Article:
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FIBA Declares PR Basketball Team Player Ineligible; All-Star Lineup At "Little Giants" Fight Card; Winter League Sharpens Image

By Gabrielle Paese

August 23, 2002
Copyright © 2002 PUERTO RICO HERALD. All Rights Reserved.

When is a Puerto Rican not a Puerto Rican? When his or her grandparents or parents were not born on the island. This is the verdict handed down earlier this week by the International Basketball Federation (FIBA) in the case of

Puerto Rico team player Jeff Aubry.

FIBA ruled Aubry ineligible to play in next week's World Basketball Championships in Indianapolis, Ind., because neither his parents nor his grandparents were born in Puerto Rico.

Aubry, who has played in the Superior Basketball League (SBL) locally for the past five seasons and won four championship rings with the Santurce Cangrejeros, was one of the teams' best options at power forward.

According to Puerto Rico Basketball Federation president Hetin Reyes, Aubry will continue to be Puerto Rican in the SBL's eyes, if only because he has met the three-year residency requirement.

"As far as the Puerto Rico Olympic Committee is concerned, Aubry needs only to have resided for three years in Puerto Rico," said Reyes. "However, FIBA's rules are more strict. And this year FIBA is being more diligent than ever."

Puerto Rico will also be playing without sharp-shooting guards Javier "Tonito" Colon and Eddie Casiano, who are reportedly injured.

Puerto Rico tips off Aug. 29 versus Turkey for a 1:30 p.m. game.

Boxing's stars to shine on Don King's "Little Giants" fight card

All systems go for Don King's Little Giants fight card on Saturday night at Carolina's Roberto Clemente Walker Stadium.

WBA featherweight champion Derrick Gainer (38-5, 24 KOs) faces Puerto Rican challenger, Daniel Seda (18-0, 15 KOs) while WBO flyweight champion Nelson Dieppa (19-2-1, 11 KOs) defends his belt versus Colombia's John A. Molina (17-3-2, 11 KOs).

Both former Olympian Seda, of Juana Diaz, and Gainer, of Pensacola, Fla., are fighting for the first time this year.

Seda won the FEDELATIN Featherweight title on Aug. 12, 2000, by scoring an eighth-round TKO over Oscar Leon on the undercard of the first Evander Holyfield-John Ruiz world championship fight card. Failing to a get a shot at the WBA title, Seda earned the North American Boxing Organization (NABO) title by stopping Daniel Jimenez in the ninth round on Nov. 11, 2000. In his initial FEDELATIN defense, Seda bounced back from a sixth-round knockdown to stop Nana Konadu in the ninth round. In his last bout, Seda registered a 10-round split decision over Roger Medal in a non-title fight on Sept. 29, 2001. After turning pro in December 1996, Seda produced a stretch of 15 knockouts in 16 fights.

Both Seda and Dieppa train under Felix Trinidad Sr.

Gainer, meanwhile, is making his second mandatory WBA title defense since earning the belt in a tough 11th-round TKO over Fred Norwood on Sept. 9, 2000. It is the champ's first fight since he knocked out Cedric Mingo in the second round of their May 17, 2001 non-title fight.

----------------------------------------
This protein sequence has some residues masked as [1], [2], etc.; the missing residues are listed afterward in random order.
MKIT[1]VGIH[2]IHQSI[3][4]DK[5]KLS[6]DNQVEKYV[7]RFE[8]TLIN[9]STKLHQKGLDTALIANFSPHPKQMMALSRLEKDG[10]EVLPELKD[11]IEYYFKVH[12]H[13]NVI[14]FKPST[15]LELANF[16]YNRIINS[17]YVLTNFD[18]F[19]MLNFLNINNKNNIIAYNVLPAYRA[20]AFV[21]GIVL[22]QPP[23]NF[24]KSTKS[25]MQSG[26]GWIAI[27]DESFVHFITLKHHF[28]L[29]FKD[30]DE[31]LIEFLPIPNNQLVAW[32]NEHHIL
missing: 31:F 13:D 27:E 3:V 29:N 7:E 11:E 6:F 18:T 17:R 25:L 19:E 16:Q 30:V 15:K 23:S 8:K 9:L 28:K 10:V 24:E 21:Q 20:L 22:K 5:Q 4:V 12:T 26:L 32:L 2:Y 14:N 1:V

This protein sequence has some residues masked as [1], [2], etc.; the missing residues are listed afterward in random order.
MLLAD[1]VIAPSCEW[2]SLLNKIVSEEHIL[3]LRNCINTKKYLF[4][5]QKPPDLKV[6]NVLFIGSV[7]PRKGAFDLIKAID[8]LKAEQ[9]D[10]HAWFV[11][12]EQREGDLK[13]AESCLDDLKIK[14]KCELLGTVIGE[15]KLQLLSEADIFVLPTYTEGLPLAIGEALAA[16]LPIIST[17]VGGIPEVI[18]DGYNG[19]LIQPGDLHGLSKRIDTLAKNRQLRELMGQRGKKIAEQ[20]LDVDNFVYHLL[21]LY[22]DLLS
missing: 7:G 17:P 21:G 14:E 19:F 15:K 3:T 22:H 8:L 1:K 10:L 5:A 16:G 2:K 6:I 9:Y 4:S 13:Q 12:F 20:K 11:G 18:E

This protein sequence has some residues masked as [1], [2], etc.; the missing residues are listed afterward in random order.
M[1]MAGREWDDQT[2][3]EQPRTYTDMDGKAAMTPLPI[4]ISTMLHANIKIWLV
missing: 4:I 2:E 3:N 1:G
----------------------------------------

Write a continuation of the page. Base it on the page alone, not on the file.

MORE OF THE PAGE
"They gave excuse after excuse. First they said Seda was injured and then they said I was," said Gainer, 30. "But things happen when there's time I guess."

In his initial title defense, Gainer came away with a split decision over Victor Polo on Feb. 24, 2001. He has won his last five fights since losing to Diego Corrales on March 18, 2000, in the IBF 130-pound championship.

Vieques' own Nelson Dieppa (19-2-1, 11 KOs), did not allow a second opportunity at the WBO Junior Flyweight belt to pass him by when he knocked out Andy Tabanas on April 14, 2001, in New York. Dieppa trailed on two of three judges' scorecards heading into the 11th round when he hit Tabanas with a crushing right cross to the chin that sent the Filipino champion to the canvas. Dieppa came back to defend his title on Sept. 29, 2001, by earning a 12-round decision over Fahlan Sakkririn. In his first WBO title shot, Dieppa lost a 12-round decision to Will Grigsby on July 22, 2000. Grigsby was stripped of his title after testing positive for marijuana, and the WBO granted Dieppa a second opportunity at the title.

Molina (19-3-2, 13 KOs), of Cartagena, Colombia, won 116 out of 120 fights as an amateur, and earned the Colombian National Championship twice. He captured the FECARBOX championship by stopping Victor Molino in the sixth round on March 30, 2001. Molina then boxed to a hard-fought draw against Juan Herrera for the WBO Latin 105-pound title in Colombia on May 18, 2001. Two months later, Molina successfully defended his FECARBOX crown with an eighth-round TKO over Jose Ospino in Cartagena on July 27, 2001. In two 2002 appearances, Molina has recorded early-round knockouts over Edgar Echeverria (second-round TKO on Jan. 4) and Edwin Barrios (first-round TKO on April 19). This is his first time fighting outside Colombia.

While there'll be plenty of boxing in the ring, there may be still more boxers ringside watching the fight.

That's because World Middleweight champion Bernard Hopkins has confirmed his attendance at the event as the invited guest of Don King. Hopkins KOd Felix "Tito" Trinidad last September in a fight that essentially sent the previously undefeated Trinidad into retirement.